On an initial observation this appears to be the case.
However, the carts about which Darwin wrote during his visit to the Azores had a separate turning mechanism underneath the tray and not a fixed axle, which allowed for easier cornering.
As well, a pair of bullocks would tread the same path as the cart and being heavier, the cart would obliterate these hoofprints with its wheels.
Even if not a fixed axle, the large diameter, small width wheels of the carts could not make deep ruts in mud like the ruts we are seeing in stone. The upper part of the ruts should widen during sharper turns, because of the large diameter wheels, but they don't. For this same reason, the ruts in stone would break cart wheels when they hit a turn that wasn't extremely gradual.
This happens when the rut is deep enough that, if you measured along the edge of the rut from the front of the wheel to the back, you get more than 4 or 5 inches. If you have 12 inches of rut with wheel down in it, if that rut turns sharply it will break the wheel.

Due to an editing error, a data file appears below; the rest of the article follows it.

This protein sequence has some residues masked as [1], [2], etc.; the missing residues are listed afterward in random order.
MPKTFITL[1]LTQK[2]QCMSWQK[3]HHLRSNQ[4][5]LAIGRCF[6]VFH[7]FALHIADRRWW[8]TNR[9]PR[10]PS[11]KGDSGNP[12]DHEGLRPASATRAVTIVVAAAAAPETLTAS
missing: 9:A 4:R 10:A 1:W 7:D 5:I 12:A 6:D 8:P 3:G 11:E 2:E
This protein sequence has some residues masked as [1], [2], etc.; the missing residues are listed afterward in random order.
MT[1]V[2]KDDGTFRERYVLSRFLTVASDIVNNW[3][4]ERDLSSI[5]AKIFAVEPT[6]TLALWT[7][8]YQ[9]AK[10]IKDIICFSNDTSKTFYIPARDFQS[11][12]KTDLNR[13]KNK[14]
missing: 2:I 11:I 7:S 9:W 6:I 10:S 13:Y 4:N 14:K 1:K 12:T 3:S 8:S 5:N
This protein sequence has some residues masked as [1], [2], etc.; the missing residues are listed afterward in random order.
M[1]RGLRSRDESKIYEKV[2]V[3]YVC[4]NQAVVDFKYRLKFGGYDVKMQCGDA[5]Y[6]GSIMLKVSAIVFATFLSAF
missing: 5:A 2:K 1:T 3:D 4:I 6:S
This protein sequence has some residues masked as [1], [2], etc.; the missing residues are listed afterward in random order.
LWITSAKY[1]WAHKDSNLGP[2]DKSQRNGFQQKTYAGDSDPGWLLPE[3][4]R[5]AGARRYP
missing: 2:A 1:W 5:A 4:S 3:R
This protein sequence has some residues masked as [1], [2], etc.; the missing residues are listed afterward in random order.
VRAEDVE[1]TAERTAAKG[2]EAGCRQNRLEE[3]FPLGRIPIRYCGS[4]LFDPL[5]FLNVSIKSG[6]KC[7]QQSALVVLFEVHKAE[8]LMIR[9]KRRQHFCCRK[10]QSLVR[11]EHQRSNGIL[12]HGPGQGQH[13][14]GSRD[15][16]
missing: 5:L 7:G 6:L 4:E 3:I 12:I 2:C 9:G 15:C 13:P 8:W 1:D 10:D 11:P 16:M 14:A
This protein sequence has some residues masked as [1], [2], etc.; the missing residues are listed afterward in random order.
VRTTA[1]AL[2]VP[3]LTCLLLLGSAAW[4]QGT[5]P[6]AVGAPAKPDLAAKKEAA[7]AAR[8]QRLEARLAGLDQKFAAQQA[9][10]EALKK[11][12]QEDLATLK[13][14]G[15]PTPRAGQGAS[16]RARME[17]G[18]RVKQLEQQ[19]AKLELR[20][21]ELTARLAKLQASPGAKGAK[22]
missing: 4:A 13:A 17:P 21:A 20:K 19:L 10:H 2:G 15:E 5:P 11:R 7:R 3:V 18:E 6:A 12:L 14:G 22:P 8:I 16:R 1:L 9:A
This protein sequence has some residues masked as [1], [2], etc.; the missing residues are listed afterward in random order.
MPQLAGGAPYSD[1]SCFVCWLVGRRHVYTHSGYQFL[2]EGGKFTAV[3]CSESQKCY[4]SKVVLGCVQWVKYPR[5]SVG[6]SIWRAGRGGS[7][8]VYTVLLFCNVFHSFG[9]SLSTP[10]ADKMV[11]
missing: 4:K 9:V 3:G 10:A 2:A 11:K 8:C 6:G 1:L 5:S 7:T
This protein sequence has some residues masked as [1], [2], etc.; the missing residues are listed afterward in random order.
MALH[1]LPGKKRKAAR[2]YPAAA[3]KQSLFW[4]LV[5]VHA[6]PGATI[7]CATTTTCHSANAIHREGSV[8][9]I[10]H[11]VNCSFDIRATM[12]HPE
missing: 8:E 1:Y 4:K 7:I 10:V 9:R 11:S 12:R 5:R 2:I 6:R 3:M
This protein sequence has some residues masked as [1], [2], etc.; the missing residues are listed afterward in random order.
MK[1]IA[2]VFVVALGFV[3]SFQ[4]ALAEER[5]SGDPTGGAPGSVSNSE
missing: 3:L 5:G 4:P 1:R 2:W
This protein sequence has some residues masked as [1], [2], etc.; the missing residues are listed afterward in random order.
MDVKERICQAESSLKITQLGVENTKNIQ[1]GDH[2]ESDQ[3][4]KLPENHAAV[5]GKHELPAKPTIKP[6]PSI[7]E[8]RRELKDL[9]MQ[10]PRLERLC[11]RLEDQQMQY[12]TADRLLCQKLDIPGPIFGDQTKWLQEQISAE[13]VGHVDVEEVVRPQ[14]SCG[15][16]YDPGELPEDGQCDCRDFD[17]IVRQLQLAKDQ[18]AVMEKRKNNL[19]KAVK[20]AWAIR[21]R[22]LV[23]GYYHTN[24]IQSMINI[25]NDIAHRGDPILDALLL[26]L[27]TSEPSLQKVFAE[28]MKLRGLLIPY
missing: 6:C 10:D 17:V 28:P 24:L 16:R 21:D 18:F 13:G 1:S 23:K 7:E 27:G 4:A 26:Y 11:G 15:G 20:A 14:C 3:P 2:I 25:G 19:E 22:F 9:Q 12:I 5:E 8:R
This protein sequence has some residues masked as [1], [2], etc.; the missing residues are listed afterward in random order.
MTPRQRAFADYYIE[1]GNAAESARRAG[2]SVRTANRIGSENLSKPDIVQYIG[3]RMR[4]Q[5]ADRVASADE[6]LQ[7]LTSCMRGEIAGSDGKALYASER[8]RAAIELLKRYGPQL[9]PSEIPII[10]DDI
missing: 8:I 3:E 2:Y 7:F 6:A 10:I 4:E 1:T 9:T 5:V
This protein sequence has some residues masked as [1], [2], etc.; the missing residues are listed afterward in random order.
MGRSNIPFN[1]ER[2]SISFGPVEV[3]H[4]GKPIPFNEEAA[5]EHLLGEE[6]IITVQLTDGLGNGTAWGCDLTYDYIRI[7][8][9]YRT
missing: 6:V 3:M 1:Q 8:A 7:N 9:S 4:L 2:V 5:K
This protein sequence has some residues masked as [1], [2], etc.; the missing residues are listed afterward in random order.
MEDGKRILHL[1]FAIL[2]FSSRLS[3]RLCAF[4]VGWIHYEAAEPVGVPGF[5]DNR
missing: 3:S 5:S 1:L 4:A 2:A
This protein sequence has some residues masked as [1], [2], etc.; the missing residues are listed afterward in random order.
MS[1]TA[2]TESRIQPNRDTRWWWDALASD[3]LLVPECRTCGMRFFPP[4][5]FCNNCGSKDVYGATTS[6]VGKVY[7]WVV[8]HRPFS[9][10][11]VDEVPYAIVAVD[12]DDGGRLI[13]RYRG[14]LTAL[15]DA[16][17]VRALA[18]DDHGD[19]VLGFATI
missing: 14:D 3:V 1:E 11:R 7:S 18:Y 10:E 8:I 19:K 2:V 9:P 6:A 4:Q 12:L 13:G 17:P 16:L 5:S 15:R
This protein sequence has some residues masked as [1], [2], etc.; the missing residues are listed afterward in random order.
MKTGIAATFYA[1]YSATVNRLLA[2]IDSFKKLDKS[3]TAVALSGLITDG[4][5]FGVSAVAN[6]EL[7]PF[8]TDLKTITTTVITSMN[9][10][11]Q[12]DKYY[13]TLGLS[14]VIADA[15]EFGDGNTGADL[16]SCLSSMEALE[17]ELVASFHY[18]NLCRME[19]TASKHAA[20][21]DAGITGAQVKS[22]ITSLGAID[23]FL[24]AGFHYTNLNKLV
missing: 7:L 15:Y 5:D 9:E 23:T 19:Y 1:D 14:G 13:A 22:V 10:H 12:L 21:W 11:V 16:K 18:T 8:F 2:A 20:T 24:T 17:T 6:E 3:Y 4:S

Everything I've read indicated these carts were single-animal pulls, but even if there were a pair of animals pulling and the cart wheels went directly through the animal tracks, the wheels aren't wide enough to obliterate the animal tracks. Cart/wagon wheels are a few inches wide at most. A typical four-legged beast of burden has hooves wider than that, and a stance much wider.
The ruts are artificial, but it seems highly unlikely they were powered by animals or people. Maybe sails? lol. I dunno.